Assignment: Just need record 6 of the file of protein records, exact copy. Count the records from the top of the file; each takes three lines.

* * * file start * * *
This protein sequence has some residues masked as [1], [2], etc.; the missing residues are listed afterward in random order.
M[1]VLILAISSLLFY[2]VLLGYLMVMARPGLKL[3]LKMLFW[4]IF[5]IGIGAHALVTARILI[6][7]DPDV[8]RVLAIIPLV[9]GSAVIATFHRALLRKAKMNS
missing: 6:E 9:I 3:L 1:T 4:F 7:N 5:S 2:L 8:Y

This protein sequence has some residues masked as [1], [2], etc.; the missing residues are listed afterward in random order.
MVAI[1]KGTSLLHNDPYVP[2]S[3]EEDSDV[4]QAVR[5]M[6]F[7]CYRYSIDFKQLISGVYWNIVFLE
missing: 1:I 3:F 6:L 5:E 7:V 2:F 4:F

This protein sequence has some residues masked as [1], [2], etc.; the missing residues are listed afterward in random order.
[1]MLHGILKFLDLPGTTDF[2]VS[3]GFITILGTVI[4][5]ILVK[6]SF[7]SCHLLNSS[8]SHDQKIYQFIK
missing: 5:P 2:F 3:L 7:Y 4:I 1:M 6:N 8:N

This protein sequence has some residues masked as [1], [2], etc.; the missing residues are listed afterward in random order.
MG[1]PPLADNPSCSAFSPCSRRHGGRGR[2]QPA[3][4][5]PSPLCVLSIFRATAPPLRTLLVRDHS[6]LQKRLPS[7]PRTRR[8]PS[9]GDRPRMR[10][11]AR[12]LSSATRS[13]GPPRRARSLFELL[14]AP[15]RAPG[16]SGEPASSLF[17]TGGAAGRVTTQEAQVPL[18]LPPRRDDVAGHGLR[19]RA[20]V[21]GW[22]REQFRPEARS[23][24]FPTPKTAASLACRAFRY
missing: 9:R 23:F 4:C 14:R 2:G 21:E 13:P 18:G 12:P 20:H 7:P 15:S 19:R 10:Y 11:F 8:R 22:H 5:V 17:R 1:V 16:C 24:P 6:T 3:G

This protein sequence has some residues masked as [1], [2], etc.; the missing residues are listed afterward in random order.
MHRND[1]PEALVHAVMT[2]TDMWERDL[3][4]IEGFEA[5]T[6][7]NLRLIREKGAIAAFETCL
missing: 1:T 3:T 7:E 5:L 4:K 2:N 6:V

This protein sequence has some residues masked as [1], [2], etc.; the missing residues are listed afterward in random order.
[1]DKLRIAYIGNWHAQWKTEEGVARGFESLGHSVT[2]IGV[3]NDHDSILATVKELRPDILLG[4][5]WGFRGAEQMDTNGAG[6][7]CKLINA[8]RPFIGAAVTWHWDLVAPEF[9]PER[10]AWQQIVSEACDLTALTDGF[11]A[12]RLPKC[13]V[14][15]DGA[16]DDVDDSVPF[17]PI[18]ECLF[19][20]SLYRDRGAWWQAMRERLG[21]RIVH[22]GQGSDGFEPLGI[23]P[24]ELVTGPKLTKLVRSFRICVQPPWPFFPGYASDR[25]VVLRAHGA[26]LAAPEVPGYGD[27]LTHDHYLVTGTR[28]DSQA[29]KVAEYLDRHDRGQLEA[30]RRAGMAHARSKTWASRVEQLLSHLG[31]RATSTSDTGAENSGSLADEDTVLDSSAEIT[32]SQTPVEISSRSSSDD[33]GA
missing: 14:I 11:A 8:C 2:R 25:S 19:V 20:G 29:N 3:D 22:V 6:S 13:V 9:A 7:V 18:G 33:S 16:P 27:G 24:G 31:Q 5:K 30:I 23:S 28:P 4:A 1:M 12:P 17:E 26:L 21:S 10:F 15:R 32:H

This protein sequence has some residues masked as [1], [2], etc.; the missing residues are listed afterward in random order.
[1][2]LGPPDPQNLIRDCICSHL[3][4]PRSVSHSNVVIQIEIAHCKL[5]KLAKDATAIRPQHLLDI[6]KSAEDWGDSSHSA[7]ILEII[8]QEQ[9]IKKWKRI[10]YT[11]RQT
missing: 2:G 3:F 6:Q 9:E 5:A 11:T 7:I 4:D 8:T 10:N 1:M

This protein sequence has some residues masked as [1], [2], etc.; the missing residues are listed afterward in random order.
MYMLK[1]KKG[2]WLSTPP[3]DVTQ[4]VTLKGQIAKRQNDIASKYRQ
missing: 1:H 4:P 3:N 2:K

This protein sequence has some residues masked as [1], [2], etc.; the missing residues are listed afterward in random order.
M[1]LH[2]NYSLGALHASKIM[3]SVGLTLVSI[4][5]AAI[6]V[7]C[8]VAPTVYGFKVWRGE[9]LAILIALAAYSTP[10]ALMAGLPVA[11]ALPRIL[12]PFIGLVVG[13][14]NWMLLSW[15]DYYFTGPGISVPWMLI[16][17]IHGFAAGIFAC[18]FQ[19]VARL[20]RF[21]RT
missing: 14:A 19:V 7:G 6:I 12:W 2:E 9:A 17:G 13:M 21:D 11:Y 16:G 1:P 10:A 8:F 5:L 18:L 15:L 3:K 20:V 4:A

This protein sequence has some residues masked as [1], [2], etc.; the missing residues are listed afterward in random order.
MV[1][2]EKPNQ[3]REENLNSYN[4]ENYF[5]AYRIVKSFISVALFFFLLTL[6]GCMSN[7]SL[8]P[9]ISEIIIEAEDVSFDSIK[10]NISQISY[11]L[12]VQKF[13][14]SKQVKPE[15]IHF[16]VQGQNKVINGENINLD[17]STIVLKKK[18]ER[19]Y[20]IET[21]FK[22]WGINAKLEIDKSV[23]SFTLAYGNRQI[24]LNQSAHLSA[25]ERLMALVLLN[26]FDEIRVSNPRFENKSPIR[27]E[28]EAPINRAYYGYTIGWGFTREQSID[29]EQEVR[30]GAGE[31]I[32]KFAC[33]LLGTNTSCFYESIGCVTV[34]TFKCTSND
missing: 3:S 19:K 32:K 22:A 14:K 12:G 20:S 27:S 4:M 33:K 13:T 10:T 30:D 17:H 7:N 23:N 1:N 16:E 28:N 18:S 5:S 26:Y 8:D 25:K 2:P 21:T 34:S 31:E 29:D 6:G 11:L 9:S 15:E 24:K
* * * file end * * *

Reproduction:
This protein sequence has some residues masked as [1], [2], etc.; the missing residues are listed afterward in random order.
[1]DKLRIAYIGNWHAQWKTEEGVARGFESLGHSVT[2]IGV[3]NDHDSILATVKELRPDILLG[4][5]WGFRGAEQMDTNGAG[6][7]CKLINA[8]RPFIGAAVTWHWDLVAPEF[9]PER[10]AWQQIVSEACDLTALTDGF[11]A[12]RLPKC[13]V[14][15]DGA[16]DDVDDSVPF[17]PI[18]ECLF[19][20]SLYRDRGAWWQAMRERLG[21]RIVH[22]GQGSDGFEPLGI[23]P[24]ELVTGPKLTKLVRSFRICVQPPWPFFPGYASDR[25]VVLRAHGA[26]LAAPEVPGYGD[27]LTHDHYLVTGTR[28]DSQA[29]KVAEYLDRHDRGQLEA[30]RRAGMAHARSKTWASRVEQLLSHLG[31]RATSTSDTGAENSGSLADEDTVLDSSAEIT[32]SQTPVEISSRSSSDD[33]GA
missing: 14:I 11:A 8:C 2:R 25:S 19:V 20:G 29:N 3:D 22:V 6:S 13:V 9:A 7:V 18:G 33:S 16:P 27:G 24:G 31:Q 5:K 30:I 23:S 28:P 4:A 1:M 12:P 17:E 26:L 21:S 10:F 15:R 32:H